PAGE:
Being publicly pro-SSM is the quickest way for a young journalist to signal that he’s one of the right-wingers it’s okay to like. Haven’t they heard that it’s better to be feared than loved? Or, to put it less glibly, the real respectability of a solid argument is preferable to the worthless respectability one gets by being on the Harmless Right.

Note to Helen: Please install SiteMeter and Technorati at your blog, so as to keep track of your traffic and help others know when you’re linking them. (Gee, you’d think a girl genius could figure these things out for herself!)

January 10, 2009

Fear and Loathing: Sarah Palin and the Conservative Intellectuals

Allahpundit took his Friday “Quote of the Day” from David Frum, provoking lots of irate responses from Hot Air commenters, including one who posted this:

The only thing more disgraceful than the liberal treatment of Palin was the treatment she got from some so called conservatives. And it should be pointed out that this site was very negative towards Palin. This post set the tone for what followed.

The link is to Allah’s first foray into Palin pessmism on Aug. 29 — the day Palin was announced. But that’s just Allah being the Eeyore of the conservative blogosphere. You can’t hate him for that, folks. Depression is a disease, and there’s no point arguing with Allah when he is mired in darkness.

Of course, in a truly dire situation, depression is a synonym for realism. The inarguable fact is that the Republican Party hasn’t been in such utter disarray in 15 years, perhaps even 35 years, if you want to go back to the Gerald Ford era. The problems of the GOP are multilayered, and each layer contains an apparently insoluble problem.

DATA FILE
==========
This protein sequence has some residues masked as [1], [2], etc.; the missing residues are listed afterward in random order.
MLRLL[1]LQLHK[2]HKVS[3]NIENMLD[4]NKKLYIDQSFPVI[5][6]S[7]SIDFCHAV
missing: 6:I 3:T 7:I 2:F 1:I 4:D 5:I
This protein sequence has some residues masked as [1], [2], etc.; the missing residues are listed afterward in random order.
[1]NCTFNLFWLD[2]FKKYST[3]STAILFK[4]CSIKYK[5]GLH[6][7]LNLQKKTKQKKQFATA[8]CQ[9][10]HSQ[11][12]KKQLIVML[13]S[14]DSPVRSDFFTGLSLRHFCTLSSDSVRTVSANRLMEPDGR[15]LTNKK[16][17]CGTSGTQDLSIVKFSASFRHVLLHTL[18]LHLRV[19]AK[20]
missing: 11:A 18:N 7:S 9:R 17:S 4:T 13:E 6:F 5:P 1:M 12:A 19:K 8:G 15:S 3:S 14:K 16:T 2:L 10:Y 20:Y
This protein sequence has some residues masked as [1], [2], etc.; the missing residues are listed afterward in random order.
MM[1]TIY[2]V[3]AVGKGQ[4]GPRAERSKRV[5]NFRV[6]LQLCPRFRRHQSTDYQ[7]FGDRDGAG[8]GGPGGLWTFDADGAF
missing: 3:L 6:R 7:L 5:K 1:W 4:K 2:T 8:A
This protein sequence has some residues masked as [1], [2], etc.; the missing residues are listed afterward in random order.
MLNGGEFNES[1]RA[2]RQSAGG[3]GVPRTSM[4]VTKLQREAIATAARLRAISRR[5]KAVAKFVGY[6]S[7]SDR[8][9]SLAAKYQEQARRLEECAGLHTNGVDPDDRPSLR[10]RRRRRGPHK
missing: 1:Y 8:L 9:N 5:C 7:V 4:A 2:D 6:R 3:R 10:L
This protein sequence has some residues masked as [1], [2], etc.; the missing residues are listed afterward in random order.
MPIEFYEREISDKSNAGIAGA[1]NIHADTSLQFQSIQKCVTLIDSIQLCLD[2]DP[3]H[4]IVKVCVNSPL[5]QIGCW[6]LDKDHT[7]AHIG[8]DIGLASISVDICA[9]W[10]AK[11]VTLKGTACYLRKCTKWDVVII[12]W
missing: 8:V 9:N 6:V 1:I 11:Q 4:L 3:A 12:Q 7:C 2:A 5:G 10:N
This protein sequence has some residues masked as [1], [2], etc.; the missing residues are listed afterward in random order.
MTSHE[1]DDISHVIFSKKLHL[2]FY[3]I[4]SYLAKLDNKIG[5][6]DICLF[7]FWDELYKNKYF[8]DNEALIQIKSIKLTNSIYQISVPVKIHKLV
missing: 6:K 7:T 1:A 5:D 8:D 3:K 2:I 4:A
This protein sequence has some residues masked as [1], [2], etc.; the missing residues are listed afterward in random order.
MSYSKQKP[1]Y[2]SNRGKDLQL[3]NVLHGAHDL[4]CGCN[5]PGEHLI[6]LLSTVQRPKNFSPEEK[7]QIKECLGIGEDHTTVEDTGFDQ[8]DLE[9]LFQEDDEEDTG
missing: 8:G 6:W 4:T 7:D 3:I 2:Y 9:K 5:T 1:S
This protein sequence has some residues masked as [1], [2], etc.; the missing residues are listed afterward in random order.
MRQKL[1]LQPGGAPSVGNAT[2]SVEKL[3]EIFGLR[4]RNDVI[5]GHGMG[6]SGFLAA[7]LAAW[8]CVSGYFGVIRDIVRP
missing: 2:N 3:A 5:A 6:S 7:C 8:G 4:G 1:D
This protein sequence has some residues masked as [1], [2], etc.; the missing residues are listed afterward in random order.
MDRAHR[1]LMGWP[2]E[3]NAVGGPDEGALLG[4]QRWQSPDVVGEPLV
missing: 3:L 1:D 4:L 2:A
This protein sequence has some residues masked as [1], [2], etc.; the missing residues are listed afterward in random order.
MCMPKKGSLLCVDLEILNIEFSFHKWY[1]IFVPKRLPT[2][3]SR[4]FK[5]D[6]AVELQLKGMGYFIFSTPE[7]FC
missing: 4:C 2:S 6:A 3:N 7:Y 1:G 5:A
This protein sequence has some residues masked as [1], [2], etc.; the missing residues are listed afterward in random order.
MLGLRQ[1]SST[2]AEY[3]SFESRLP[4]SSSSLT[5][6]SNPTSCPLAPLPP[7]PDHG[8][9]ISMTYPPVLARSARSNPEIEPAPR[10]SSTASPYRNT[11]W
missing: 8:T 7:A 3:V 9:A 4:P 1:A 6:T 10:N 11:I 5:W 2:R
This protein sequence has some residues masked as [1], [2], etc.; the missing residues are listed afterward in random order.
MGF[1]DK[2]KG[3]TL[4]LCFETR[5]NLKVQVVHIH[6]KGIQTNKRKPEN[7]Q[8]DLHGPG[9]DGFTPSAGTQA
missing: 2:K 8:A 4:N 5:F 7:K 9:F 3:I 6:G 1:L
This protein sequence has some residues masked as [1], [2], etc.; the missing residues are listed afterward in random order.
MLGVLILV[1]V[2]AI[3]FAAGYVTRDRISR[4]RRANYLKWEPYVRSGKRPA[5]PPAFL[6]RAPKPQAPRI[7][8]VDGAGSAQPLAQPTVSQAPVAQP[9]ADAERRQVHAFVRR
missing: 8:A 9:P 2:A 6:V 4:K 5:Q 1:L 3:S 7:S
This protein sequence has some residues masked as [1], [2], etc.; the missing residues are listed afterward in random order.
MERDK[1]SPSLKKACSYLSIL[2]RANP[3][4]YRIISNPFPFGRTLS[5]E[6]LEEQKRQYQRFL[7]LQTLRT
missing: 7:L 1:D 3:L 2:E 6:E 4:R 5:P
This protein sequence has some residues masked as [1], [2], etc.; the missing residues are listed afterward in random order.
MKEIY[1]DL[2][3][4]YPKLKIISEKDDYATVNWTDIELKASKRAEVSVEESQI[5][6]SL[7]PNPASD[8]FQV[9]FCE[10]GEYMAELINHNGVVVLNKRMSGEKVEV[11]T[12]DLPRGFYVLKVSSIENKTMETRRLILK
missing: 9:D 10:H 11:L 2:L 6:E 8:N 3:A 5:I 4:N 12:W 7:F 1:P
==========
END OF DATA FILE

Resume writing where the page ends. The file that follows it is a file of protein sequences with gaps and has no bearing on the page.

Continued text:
The biggest problem of all is a lack of leadership. If you’ve listened to Rush Limbaugh in the past couple of years, you’ve heard him say a thousand times that the problem with George W. Bush is that he never was, never wanted to be and never could be, The Conservative Leader.

You can go back to Dubya’s original signature issue, No Child Left Behind (the subject of a write-up in Friday’s Washington Post), which was (a) not conservative, and (b) never going to work. NCLB was nothing but pandering to soccer moms who sincerely want to believe in a Lake Woebegone world where “all the children are above average.”

The same unconservative belief that informed NCLB — that human beings are so many lumps of clay who can be magically transformed by the proper government interventions — has also, when you think about it, informed U.S. policy in Afghanistan and Iraq. The U.S. military did an excellent job of destroying the regimes of the Taliban and Saddam, but then “mission creep” set in and the idea took hold that we would transform these nations into modern democracies (complete with women’s suffrage) essentially indistinguishable from Belgium.

Unfortunately, the State Department failed to supply adequate quantities of the one ingredient necessary for this project: pixie dust.

More than 200 years ago, Edmund Burke said of the French Revolution:

The effect of liberty to individuals is that they may do what they please: we ought to see what it will please them to do, before we risk congratulations.

If Bush had minded that single maxim of Burke’s — and this is just one of many conservative truths that have been ignored for eight years — he might not have done a lot of the things that have since led to disaster. Which brings us back around to Sarah Palin.

You see, one of the reasons Palin horrifies so many conservative intellectuals (and Allah seems to be one such) is their fear that she embodies all that was wrong with Dubya. You have to go back to 1999-2000 to recall how the conservative movement got into this disastrous cul-de-sac known as Bush 43. If you are a Republican, think back to the debates between Gore and Bush, think about the issues as they were discussed then, think about how Gore was hobbled by the stain of Clinton’s scandals, and how Bush’s basic job was to convince Americans that (a) he would restore dignity and decency to the White House, and (b) tax cuts are good for the economy.